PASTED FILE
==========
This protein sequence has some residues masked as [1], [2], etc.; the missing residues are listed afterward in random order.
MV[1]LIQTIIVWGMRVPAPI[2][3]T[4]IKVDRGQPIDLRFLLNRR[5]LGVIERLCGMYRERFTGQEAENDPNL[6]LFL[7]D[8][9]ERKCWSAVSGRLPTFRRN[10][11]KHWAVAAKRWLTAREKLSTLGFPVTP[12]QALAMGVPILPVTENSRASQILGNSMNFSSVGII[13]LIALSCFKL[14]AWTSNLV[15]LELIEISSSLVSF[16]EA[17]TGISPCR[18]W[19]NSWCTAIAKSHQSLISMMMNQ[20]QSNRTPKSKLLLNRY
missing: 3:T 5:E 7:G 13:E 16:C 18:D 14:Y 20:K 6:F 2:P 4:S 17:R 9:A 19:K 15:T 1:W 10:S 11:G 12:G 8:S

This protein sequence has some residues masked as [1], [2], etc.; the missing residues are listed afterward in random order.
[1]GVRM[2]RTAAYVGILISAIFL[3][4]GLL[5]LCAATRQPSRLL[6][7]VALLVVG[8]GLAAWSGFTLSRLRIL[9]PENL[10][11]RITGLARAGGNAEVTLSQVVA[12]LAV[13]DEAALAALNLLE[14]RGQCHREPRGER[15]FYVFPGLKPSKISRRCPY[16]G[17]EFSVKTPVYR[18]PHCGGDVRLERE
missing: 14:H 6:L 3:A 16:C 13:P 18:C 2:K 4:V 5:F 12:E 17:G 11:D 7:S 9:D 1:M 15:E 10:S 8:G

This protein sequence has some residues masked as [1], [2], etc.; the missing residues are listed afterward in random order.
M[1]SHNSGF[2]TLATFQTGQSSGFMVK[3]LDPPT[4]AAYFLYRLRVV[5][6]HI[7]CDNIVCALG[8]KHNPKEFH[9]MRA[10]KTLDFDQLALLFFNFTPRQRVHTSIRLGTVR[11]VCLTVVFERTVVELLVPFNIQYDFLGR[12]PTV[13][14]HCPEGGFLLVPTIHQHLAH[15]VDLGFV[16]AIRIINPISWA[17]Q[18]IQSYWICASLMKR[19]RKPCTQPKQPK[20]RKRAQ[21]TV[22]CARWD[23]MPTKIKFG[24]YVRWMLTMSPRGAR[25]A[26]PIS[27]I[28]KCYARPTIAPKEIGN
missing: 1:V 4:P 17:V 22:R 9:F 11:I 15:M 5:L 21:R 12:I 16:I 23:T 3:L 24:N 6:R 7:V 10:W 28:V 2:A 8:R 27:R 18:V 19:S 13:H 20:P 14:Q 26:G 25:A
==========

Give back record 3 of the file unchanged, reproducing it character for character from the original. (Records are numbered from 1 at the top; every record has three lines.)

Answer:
This protein sequence has some residues masked as [1], [2], etc.; the missing residues are listed afterward in random order.
M[1]SHNSGF[2]TLATFQTGQSSGFMVK[3]LDPPT[4]AAYFLYRLRVV[5][6]HI[7]CDNIVCALG[8]KHNPKEFH[9]MRA[10]KTLDFDQLALLFFNFTPRQRVHTSIRLGTVR[11]VCLTVVFERTVVELLVPFNIQYDFLGR[12]PTV[13][14]HCPEGGFLLVPTIHQHLAH[15]VDLGFV[16]AIRIINPISWA[17]Q[18]IQSYWICASLMKR[19]RKPCTQPKQPK[20]RKRAQ[21]TV[22]CARWD[23]MPTKIKFG[24]YVRWMLTMSPRGAR[25]A[26]PIS[27]I[28]KCYARPTIAPKEIGN
missing: 1:V 4:P 17:V 22:R 9:F 11:I 15:M 5:L 21:R 12:I 16:I 23:T 3:L 24:N 6:R 7:V 10:W 28:V 2:A 8:R 27:R 18:V 19:S 13:H 20:P 14:Q 26:G 25:A